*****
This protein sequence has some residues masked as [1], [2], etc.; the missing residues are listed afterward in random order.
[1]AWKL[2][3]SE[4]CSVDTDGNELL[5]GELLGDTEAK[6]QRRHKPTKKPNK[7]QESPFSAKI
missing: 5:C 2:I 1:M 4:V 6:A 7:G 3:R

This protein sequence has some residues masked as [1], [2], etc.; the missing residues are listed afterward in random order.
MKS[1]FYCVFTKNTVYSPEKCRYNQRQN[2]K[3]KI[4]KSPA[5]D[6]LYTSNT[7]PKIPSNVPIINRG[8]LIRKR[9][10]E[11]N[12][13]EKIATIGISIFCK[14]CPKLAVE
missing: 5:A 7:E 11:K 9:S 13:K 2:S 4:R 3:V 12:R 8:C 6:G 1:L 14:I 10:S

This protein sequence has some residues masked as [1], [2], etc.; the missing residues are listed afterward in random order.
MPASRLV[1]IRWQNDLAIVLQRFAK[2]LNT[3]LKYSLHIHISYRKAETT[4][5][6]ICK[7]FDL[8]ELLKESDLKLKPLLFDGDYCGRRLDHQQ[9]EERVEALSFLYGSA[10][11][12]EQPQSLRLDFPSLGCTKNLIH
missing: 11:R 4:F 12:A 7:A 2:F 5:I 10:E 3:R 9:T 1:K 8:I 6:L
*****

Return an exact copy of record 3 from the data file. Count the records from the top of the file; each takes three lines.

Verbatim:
This protein sequence has some residues masked as [1], [2], etc.; the missing residues are listed afterward in random order.
MPASRLV[1]IRWQNDLAIVLQRFAK[2]LNT[3]LKYSLHIHISYRKAETT[4][5][6]ICK[7]FDL[8]ELLKESDLKLKPLLFDGDYCGRRLDHQQ[9]EERVEALSFLYGSA[10][11][12]EQPQSLRLDFPSLGCTKNLIH
missing: 11:R 4:F 12:A 7:A 2:F 5:I 10:E 3:R 9:T 1:K 8:I 6:L